After clearing her throat, Mrs. Trout began.
“Okay dear, here we go. ‘Misanthrope’ by one Mr. Hamish Ross. Chapter One.”
Closing her eyes, focusing on her breathing and the sound of her mother’s voice, Maggie did her level best to clear her mind.
“The sheet of tin flapping on the shearing shed roof finally tore loose, tumbling into the air, landing in the old cattle yards a hundred odd paces away. Within minutes, the rest of the roof had followed suit, taking flight into the black sky, riding on the wings of ‘Cyclone Alby’s’ gale force winds. Over the next few hours the shearing shed disappeared entirely, as did the machinery shed, an empty silo, and the roof of the big house on the farm. Stock had been wiped out by raging bush fires and flying debris, fences had fallen, and gum trees exploded like mines in the sky. Telephone and power poles, either lay flat on the ground or snapped mid post, wires snaked and sparked, starting spot fires, and the two miles of gravel road from the front gate to the main road was nigh impassable. A black sky filled by smoke and lightning pressed in hard on all beneath it, the noise was so loud as to be previously unimagined. Can you hear me properly dear? Am I reading too quickly?”
“No Mum, keep reading. Just a little bit slower though, please.”
“Ok dear.” said Maggie’s mother, and read on, she did.
“Dad and I (I would have been 12 at the time), over the days and weeks that followed, pushed up the charred and broken bodies of livestock and kangaroos. Burning the grotesque heaps after covering them with fallen trees and limbs, liberally dousing all with diesel, and moving on to the next macabre offering the cyclone had bestowed on us. That job complete, we moved onto the fences, making do with what remained, cutting and splitting posts as required. Of what stock remained, we lost about 80% of our sheep, and about half of the cattle, needed to be drafted and driven to what paddocks there were still baring anything vaguely edible. Our grain shed, whilst mostly intact, had lost about a third of its roof, and rain had ruined nearly half of what the shed contained. At least we could feed the sheep. We sold all bar a hand full of cattle to our buyer; you don’t keep what can’t be fed.”
“This isn’t particularly nice dear. Should I stop, and read to you from something else?”
“Hmmmmm, no. I think this will be alright. A bit of realism without the reality is quite refreshing. Keep going.” said Maggie. Oddly though, she felt as though she could vaguely smell the odour of smoke. It was the smoke from a bushfire. ‘I must be going mad.’ she thought to herself.
“By the time I got around to cleaning up the shearing shed, I did it alone, Dad had more than enough on his plate. It must have been early May, and Grandpa had started belatedly ripping up for us. Being built around a hundred years earlier, add on’s and extra yards had sprung up over the years around the now destroyed shed. After tin, the only other material used in the shed and yards was jarrah. Who carted it up, and what it cost, I will never know. But, there it was.
Shifting and stacking tin plus any salvageable timber, I mostly used the hay forks on the front of our little old, faded red to near pink, Massey Ferguson tractor when I could, loading it all as neatly as possible onto the tray of our million year old Bedford truck parked on the side of the hill as close to the destruction as I could get it. I’d used a sleeper in front of the rear wheel as the hand brake. The rest of the yards and timber from the shed, I pushed up and burnt.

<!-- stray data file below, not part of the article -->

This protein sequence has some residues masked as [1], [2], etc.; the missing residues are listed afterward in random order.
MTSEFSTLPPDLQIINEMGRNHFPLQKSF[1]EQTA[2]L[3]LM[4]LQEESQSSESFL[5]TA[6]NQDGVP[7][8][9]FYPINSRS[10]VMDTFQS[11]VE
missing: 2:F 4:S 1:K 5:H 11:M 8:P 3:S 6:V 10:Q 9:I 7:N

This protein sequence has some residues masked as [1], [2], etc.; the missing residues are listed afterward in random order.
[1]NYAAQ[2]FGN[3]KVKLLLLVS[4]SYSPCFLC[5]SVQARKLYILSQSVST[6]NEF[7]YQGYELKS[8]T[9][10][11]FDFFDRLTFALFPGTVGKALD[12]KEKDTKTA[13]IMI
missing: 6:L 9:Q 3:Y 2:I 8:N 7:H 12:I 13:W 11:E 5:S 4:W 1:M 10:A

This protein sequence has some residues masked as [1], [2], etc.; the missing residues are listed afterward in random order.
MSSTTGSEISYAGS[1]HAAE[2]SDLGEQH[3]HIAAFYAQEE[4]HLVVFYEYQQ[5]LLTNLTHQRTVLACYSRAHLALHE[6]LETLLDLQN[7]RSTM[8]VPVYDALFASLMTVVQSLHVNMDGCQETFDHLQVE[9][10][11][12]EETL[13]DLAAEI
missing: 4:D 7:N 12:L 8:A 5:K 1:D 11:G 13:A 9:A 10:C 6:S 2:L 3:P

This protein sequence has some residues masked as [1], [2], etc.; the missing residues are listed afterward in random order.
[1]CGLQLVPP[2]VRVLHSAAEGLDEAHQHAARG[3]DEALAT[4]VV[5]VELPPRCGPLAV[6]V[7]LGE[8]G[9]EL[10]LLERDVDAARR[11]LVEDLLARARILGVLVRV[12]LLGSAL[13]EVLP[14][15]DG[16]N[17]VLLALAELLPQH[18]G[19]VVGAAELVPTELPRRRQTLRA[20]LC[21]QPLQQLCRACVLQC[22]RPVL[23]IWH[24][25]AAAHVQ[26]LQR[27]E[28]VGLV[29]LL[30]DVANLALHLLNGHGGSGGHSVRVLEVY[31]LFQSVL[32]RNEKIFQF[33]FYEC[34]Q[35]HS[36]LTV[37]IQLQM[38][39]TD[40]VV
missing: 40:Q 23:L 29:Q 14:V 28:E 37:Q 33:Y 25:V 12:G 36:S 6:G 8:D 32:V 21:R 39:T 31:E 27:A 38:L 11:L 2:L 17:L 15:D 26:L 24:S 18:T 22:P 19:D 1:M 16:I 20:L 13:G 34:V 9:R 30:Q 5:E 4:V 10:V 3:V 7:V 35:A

Sitting on a four gallon drum, I finished off my lunch of cheese and mutton sandwiches Grandma had made for me the night before. I gave the crust of the last sandwich to my mate, a black and white, medium haired sheepdog of dubious breeding named ‘Squirt’. Standing, I put my little white foam esky with a broken lid back into the front of the old truck and wandered back over the remains of the shearing shed. Squirt, as always sauntered nearby, and wondering where to start next, I ambled over to what was once the sheds overhead, ‘Coopers’, shearing rig. The overhead being a length of pipe that ran parallel to the wooden shearing shed floor, roughly ten feet above it. Powered by a broad and heavy twelve odd metre canvas belt that stretched up from a Lister motor mounted on top of a cement filled 44 gallon drum, the belt stretching to the overhead rig, turning it, transferring that power to the handpieces of this five stand set up when engaged.
Sitting in the ashes of the main board, I tentatively lifted the end of the 10 metre shaft, finding it heavier than I thought. In doing so, my foot under this excess weight, disappeared into the now cold ashes of the floor. Pulling my hand-me-down elastic-sided boot from them, and for no good reason beyond the curiosity of a twelve-year-old, I inspected the hole I had left behind. The edge of a twenty cent piece, a veritable fortune in my eyes, poked out from the ash, midway down, and from the side of the hole I had created. Sticking my hand in, I extracted it with relative ease, this treasure dusty and grey in my hand. With a hopeful gaze, and an even more hopeful rummage, I shoved my hand back into the powdery grey mess, finding two washers, and a long, partially blackened bone. Pulling the bone out, initially thinking it was from a dead sheep, I tossed it beside me, thrusting my paw back in once again. This time, unable to see my fingers due to the ash, I felt an odd smooth rounded rock. Pulling it with gentle ease, theoretically getting it out-of-the-way to retrieve more coin, I went to drop it beside me. On inspection though, I let out a squeak, and threw the horrible thing away from me, causing Squirt, seated beside me and smiling, to jump.